Anthony L. Fink

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"Natively unfolded" proteins occupy a unique niche within the protein kingdom in that they lack ordered structure under conditions of neutral pH in vitro. Analysis of amino acid sequences, based on the normalized net charge and mean hydrophobicity, has been applied to two sets of proteins: small globular folded proteins and "natively unfolded" ones. The(More)
Intracellular proteinaceous aggregates (Lewy bodies and Lewy neurites) of alpha-synuclein are hallmarks of neurodegenerative diseases such as Parkinson's disease, dementia with Lewy bodies, and multiple systemic atrophy. However, the molecular mechanisms underlying alpha-synuclein aggregation into such filamentous inclusions remain unknown. An intriguing(More)
Parkinson's disease involves the aggregation of alpha-synuclein to form fibrils, which are the major constituent of intracellular protein inclusions (Lewy bodies and Lewy neurites) in dopaminergic neurons of the substantia nigra. Occupational exposure to specific metals, especially manganese, copper, lead, iron, mercury, zinc, aluminum, appears to be a risk(More)
Nuclear transport proceeds through nuclear pore complexes (NPCs) that are embedded in the nuclear envelope of eukaryotic cells. The Saccharomyces cerevisiae NPC is comprised of 30 nucleoporins (Nups), 13 of which contain phenylalanine-glycine repeats (FG Nups) that bind karyopherins and facilitate the transport of karyopherin-cargo complexes. Here, we(More)
The aggregation of alpha-synuclein is believed to play an important role in the pathogenesis of Parkinson's disease as well as other neurodegenerative disorders ("synucleinopathies"). However, the function of alpha-synuclein under physiologic and pathological conditions is unknown, and the mechanism of alpha-synuclein aggregation is not well understood.(More)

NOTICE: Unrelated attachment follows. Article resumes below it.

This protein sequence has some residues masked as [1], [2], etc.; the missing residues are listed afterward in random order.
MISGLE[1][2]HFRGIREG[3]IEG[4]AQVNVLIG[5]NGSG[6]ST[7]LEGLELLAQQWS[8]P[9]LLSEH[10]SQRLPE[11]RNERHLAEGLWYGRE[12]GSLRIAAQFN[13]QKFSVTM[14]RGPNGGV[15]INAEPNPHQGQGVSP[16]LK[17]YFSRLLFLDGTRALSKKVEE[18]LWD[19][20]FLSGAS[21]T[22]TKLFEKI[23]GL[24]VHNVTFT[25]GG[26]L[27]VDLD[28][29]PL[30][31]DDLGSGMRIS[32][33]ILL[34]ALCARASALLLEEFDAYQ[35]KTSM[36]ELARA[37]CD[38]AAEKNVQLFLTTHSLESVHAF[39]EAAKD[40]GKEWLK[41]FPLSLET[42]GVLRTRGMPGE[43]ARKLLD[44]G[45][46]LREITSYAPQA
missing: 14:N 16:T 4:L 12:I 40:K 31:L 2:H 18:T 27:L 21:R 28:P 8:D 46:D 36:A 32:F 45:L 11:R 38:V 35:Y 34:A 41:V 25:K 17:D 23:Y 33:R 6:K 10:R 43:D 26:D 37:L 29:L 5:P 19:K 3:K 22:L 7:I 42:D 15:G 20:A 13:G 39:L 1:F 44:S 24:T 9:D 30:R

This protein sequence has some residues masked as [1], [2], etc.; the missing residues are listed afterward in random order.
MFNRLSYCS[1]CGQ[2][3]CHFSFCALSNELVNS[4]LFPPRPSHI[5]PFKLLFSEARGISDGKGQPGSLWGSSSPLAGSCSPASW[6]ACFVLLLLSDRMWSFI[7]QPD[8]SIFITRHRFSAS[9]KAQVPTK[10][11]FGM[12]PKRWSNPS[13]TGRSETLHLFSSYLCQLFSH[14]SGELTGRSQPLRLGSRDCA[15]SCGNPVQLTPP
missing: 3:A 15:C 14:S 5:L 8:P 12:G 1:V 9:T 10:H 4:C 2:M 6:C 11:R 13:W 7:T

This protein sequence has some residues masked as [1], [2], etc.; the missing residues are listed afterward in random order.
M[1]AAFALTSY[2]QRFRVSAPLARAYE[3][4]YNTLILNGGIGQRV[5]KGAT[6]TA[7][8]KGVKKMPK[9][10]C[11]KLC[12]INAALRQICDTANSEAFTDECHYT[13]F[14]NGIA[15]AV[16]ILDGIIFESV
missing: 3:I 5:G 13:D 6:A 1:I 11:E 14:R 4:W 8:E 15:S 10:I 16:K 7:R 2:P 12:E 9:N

Parkinson's disease involves the loss of dopaminergic neurons in the substantia nigra, leading to movement disorders. The pathological hallmark of Parkinson's disease is the presence of Lewy bodies and Lewy neurites, which are intracellular inclusions consisting primarily of alpha-synuclein. Although essentially all cases of sporadic and early-onset(More)
alpha-Synuclein-containing aggregates represent a feature of a variety of neurodegenerative disorders, including Parkinson's disease (PD). However, mechanisms that promote intraneuronal alpha-synuclein assembly remain poorly understood. Because pesticides, particularly the herbicide paraquat, have been suggested to play a role as PD risk factors, the(More)
It is now clear that a significant fraction of eukaryotic genomes encode proteins with substantial regions of disordered structure. In spite of the lack of structure, these proteins nevertheless are functional; many are involved in critical steps of the cell cycle and regulatory processes. In general, intrinsically disordered proteins interact with a target(More)
The pathological hallmark of Parkinson's disease is the presence of intracellular inclusions, Lewy bodies, and Lewy neurites, in the dopaminergic neurons of the substantia nigra and several other brain regions. Filamentous alpha-synuclein is the major component of these deposits and its aggregation is believed to play an important role in Parkinson's(More)
Recent reports give strong support to the idea that amyloid fibril formation and the subsequent development of protein deposition diseases originate from conformational changes in corresponding amyloidogenic proteins. In this review, recent findings are surveyed to illustrate that protein fibrillogenesis requires a partially folded conformation. This(More)